Jezebel is a feminist blog. This piece by RPCV Yaara Zaslow was published on the site a few days ago. It is a profound and powerful account of what happened to her in Burkina Faso. It is also a sad story of what can happen to women in the Peace Corps.
I’d served in Burkina Faso in West Africa with the United States Peace Corps. I was raped, and because I did everything “right” afterwards-I talked to the Peace Corps, talked to the Embassy, completed a rape kit-I didn’t understand the nausea that came over me whenever I did anything aside from hide in my bed. Soon after, I was evacuated from the country with a canvas backpack and a change of clothes. I stayed home, in Seattle, for three months, while the Peace Corps did a full investigation.
In this investigation, the Peace Corps noted the three broken locks on my front door, the signs of forced entry, the mess that had been made when I tried to fight. There were photos of my body displaying fingernail cuts across my chest, bruises on my thighs, tearing up and down my vaginal wall. They found blood. They asked me if I wanted to press charges.
I have big opinions, and pride in them. Do you want to press charges? Yes, of course. Yes, always. Let’s do it twice. Okay, the Peace Corps told me. Well, you can’t finish your service. What little autonomy I had left felt like it was slipping further and further away.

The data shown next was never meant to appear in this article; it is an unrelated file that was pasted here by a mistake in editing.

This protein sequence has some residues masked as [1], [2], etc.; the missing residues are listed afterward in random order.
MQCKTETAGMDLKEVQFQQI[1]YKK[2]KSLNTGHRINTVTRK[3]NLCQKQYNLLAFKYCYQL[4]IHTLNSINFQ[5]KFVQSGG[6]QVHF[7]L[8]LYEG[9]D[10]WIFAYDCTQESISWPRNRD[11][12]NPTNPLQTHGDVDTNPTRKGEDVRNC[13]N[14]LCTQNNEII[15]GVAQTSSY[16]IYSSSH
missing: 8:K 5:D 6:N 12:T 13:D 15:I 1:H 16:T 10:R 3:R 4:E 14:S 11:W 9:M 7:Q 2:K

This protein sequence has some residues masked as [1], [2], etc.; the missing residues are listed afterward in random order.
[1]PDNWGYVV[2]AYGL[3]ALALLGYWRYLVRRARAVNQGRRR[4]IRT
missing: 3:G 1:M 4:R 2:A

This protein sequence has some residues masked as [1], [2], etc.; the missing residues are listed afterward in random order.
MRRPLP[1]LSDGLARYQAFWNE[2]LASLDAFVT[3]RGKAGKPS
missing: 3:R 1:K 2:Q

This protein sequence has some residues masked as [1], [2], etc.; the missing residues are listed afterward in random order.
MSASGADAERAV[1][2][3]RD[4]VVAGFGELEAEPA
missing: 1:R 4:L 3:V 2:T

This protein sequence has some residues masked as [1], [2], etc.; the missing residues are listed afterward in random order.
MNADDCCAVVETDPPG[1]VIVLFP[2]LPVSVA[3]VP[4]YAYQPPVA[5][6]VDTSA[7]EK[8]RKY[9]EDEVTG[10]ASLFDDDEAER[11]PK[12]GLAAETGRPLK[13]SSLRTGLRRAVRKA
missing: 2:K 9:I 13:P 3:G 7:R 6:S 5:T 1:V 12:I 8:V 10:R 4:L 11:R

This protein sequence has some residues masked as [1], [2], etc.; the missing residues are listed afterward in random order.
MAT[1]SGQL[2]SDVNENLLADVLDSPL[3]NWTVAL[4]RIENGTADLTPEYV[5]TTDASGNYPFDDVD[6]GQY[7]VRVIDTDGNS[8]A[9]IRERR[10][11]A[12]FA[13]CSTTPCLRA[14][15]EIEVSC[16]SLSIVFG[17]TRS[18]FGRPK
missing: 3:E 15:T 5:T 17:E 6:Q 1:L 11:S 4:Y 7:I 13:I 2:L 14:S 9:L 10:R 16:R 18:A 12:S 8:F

So I survived by being indignant. Anger protected me from feeling those more elusive things: paranoia, hyper-vigilance, a pervasive fear of men. I saw that I had to stop drinking, because when I drank, every man looked like a threat to me. I would fight them, trying to get some sense of power back. Being violent felt better than being afraid; being aggressive and being hated for it seemed better than being a victim and vulnerable. Inside me grew a deep antagonism, perhaps misplaced, for the Peace Corps: an organization that could train me to work with others and somehow not protect me from those I was working with.
Yaara Zaslow is a teacher, writer and feminist from Seattle, Washington. To read the full account go to I Was Raped in Burkina Faso and My Rapist’s Trial Will Take 10 Years.